Finding may yield a new test to explain recurring infections
A newly discovered gene mutation may account for many cases of immune deficiency, in particular two syndromes known as immunoglobulin A (IgA) deficiency and Common Variable Immunodeficiency (CVID), report researchers in the July issue of Nature Genetics. The discovery may lead to a new diagnostic test for these conditions, which make people highly susceptible to infections and often go unrecognized because of a lack of good tests.
IgA deficiency affects 1 in 600 people; CVID is less common but more severe. Children and adults with either condition suffer relentlessly recurring ear infections, sinus infections, bronchitis, pneumonias and gastrointestinal infections. IgA deficiency and CVID can occur in the same family, and also predispose people to autoimmunity, particularly affecting the thyroid gland and resulting in thyroid hormone insufficiency. Finally, people with CVID are susceptible to B-cell lymphomas.
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For the first time ever, scientists have determined the cosmic origin of highest-energy neutrinos. A research group led by IceCube scientist Elisa Resconi, spokesperson of the Collaborative Research Center SFB1258 at the Technical University of Munich (TUM), provides an important piece of evidence that the particles detected by the IceCube neutrino telescope at the South Pole originate from a galaxy four billion light-years away from Earth.
To rule out other origins with certainty, the team led by neutrino physicist Elisa Resconi from the Technical University of Munich and multi-wavelength...
For the first time a team of researchers have discovered two different phases of magnetic skyrmions in a single material. Physicists of the Technical Universities of Munich and Dresden and the University of Cologne can now better study and understand the properties of these magnetic structures, which are important for both basic research and applications.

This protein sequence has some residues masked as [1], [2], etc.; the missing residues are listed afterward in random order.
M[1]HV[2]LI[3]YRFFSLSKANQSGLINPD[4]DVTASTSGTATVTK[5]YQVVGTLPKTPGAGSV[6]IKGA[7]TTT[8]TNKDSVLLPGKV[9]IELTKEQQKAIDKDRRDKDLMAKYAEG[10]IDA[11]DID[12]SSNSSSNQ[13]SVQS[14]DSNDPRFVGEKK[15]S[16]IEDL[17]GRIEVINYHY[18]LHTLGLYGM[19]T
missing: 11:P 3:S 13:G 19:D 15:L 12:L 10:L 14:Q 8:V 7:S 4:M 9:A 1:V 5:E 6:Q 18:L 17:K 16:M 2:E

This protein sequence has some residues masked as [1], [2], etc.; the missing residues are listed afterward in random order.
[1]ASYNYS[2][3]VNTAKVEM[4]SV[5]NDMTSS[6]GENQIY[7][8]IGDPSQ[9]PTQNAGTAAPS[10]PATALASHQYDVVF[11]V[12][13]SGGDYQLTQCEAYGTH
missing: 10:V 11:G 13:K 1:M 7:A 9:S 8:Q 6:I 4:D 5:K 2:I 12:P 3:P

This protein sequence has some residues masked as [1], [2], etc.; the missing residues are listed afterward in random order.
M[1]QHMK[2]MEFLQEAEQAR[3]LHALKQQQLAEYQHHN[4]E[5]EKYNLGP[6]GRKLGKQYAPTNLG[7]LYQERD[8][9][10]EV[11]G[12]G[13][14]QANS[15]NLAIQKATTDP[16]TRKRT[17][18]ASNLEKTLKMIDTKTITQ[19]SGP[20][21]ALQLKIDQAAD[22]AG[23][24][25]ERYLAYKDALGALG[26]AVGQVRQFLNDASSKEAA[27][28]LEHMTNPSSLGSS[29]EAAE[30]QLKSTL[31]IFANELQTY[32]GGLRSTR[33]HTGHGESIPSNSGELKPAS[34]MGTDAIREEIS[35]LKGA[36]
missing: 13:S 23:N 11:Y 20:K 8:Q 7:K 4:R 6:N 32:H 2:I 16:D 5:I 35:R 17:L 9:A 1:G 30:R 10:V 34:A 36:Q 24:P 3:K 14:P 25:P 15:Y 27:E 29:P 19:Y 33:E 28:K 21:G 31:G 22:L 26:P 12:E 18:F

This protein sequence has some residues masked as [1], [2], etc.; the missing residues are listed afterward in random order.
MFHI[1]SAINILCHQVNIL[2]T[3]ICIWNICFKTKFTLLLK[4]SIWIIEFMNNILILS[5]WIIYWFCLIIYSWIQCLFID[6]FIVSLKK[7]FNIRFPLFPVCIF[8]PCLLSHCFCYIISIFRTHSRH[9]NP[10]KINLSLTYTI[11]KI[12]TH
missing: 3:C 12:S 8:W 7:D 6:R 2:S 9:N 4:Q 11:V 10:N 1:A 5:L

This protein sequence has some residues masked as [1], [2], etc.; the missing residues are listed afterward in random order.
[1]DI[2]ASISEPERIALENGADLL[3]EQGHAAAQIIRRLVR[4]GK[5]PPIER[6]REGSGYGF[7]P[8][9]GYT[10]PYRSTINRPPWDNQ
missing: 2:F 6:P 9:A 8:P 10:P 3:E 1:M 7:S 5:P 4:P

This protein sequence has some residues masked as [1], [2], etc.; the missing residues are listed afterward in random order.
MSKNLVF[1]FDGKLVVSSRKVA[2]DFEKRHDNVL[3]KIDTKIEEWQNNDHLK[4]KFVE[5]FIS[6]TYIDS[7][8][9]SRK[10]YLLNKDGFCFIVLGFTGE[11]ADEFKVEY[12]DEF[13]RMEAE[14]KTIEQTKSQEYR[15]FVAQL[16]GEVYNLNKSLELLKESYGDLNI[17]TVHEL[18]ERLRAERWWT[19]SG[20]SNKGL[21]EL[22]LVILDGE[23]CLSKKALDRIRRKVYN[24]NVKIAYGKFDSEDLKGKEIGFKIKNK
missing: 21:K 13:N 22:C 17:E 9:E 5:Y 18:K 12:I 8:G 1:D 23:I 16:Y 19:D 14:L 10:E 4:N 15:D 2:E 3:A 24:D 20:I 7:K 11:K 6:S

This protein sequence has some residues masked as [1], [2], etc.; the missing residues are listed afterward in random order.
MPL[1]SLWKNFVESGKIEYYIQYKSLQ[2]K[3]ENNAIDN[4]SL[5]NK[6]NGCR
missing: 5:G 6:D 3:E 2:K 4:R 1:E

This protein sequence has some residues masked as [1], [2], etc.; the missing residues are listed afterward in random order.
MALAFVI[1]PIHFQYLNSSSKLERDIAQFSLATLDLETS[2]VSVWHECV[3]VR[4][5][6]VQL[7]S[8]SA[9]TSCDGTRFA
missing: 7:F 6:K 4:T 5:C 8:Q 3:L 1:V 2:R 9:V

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Physicists working with Roland Wester at the University of Innsbruck have investigated if and how chemical reactions can be influenced by targeted vibrational excitation of the reactants. They were able to demonstrate that excitation with a laser beam does not affect the efficiency of a chemical exchange reaction and that the excited molecular group acts only as a spectator in the reaction.
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Optical spectroscopy allows investigating the energy structure and dynamic properties of complex quantum systems. Researchers from the University of Würzburg present two new approaches of coherent two-dimensional spectroscopy.
"Put an excitation into the system and observe how it evolves." According to physicist Professor Tobias Brixner, this is the credo of optical spectroscopy....
Ultra-short, high-intensity X-ray flashes open the door to the foundations of chemical reactions. Free-electron lasers generate these kinds of pulses, but there is a catch: the pulses vary in duration and energy. An international research team has now presented a solution: Using a ring of 16 detectors and a circularly polarized laser beam, they can determine both factors with attosecond accuracy.
Free-electron lasers (FELs) generate extremely short and intense X-ray flashes. Researchers can use these flashes to resolve structures with diameters on the...
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